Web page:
Will Stencyl be fit for my game

NerdinaNutshell

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I’m planning to be working on a pretty big game (I’m planning to put about 2 years of work into it), I seeing that someone said that Stencyl is only good for simple games. This kind of gotten me worried, I can’t code (duh) and I have a decent amount of experience with the engine. Do you think I should carry on with my project or should I find another engine that suits my needs? Please be honest, I’m not planning to completely ditch Stencyl.
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merrak

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There are plenty of examples of large-scale projects using Stencyl. But like with any large-scale project, a considerable amount of forethought on the code is needed to ensure it will run as intended.

One thing to note about Stencyl is that it makes it easier for novice programmers to get a game up and running. Beginner programmers don't usually have the expertise needed to write optimized code, do complex debugging, design efficient algorithms, that sort of thing. For a small-scale game, these things aren't important. Nobody will notice my bad code that runs one tenth as fast as my good code when the bad code is good enough to achieve 60 FPS. I think a lot of novice programmers hit a brick wall when their game gets large enough that these computational resource issues become important, but they haven't yet gained the experience to deal with them. At that point it's easy to get frustrated--especially if the problem seems unsolvable and all the development time wasted. That's one reason why "start small" is great advice.

There are a number of Stencyl "mega projects" chronicled in the forum (my own isometric engine, mdotedot's 3D extension, and Bombini's Space Pirate are the first three that come to my mind). These are multi-year endeavors. I think Space Pirate would win the award for longest running project, but my own project is in its fourth year.

My personal take on this: For a large project, you're unlikely to find a game engine that has every feature you'll need built in. Look for one that's close, but also look for one you can understand well enough to extend where you'll need it to. You're extremely unlikely to run into a problem that can't be solved--but the larger your project is, the more likely you'll eventually need to invest time into research to solve your problems. That will be the case regardless of what engine you use.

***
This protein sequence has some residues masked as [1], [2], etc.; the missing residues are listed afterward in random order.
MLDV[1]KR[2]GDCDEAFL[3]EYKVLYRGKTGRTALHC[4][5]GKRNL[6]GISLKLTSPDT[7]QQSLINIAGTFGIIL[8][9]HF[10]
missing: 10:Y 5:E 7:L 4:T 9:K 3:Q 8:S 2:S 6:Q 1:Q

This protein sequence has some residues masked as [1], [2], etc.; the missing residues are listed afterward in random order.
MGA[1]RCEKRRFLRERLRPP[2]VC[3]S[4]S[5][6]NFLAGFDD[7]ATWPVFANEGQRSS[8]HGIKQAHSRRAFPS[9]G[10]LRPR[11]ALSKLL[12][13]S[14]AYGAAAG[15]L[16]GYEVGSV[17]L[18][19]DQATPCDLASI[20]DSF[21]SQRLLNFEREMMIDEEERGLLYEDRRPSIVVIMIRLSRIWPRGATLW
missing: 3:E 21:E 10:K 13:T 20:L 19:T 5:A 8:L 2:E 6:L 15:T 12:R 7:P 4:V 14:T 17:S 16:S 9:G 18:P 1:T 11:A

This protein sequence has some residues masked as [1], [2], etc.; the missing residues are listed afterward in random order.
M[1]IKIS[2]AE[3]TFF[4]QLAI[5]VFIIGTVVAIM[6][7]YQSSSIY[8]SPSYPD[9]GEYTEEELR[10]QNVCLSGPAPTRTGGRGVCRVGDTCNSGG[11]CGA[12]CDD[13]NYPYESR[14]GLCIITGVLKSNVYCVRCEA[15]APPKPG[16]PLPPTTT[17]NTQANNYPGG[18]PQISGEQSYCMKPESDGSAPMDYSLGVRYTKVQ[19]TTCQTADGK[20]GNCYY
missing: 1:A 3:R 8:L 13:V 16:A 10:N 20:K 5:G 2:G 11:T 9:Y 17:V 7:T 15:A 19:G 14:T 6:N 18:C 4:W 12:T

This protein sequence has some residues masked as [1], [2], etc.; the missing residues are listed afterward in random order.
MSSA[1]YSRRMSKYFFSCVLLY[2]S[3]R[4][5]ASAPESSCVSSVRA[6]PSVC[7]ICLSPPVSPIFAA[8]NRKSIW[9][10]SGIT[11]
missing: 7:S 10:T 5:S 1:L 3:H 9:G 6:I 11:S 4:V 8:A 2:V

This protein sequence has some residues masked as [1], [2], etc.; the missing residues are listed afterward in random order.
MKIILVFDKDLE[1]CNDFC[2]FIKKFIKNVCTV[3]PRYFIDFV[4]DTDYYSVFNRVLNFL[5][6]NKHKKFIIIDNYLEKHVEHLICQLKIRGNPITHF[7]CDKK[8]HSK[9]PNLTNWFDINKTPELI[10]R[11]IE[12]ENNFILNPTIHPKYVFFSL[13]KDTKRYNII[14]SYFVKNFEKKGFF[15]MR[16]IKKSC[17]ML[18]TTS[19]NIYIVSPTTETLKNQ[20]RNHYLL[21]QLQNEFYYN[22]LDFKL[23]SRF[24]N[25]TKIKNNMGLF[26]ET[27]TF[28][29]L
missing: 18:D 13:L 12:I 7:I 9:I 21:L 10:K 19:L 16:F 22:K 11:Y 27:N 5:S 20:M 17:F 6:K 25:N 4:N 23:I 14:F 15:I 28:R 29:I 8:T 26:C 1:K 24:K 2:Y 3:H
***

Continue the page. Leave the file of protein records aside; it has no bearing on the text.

NerdinaNutshell

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You’ve got a point. I think after I finish my demo I’m going to spend a few months just sharpen my skills
Plot Twist... I'm a ghost

domagojbulat

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Make a small game within two weeks and publish to Newgrounds or Kongregate. If you get low ratings, it might indicate you are not ready for a big project yet. Read the reviews and improve the next small game or the remake.
One of the things that happens in long projects is that you improve in everything that you do. So, after one year of working on your game you will want to go back and improve the stuff you made early on. It will consume even more time if you do that, and if you don't, then the game won't look consistent. I believe it is better to work on long projects only after you are a bit more experienced game designer.

ceosol

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It really depends on what you consider simple vs. big. If your image assets are 50 MB each, Stencyl will have a tough time handling the importing - meaning you'll need some creative solutions to getting assets in. If you have one million smaller assets, that too could create a problem.

If you are talking about 100's of levels with the same actors and tilesets, no that is not a problem at all. Tons and tons of assets or gigantic file sizes are where Stencyl runs into issues, not with "big games" specifically.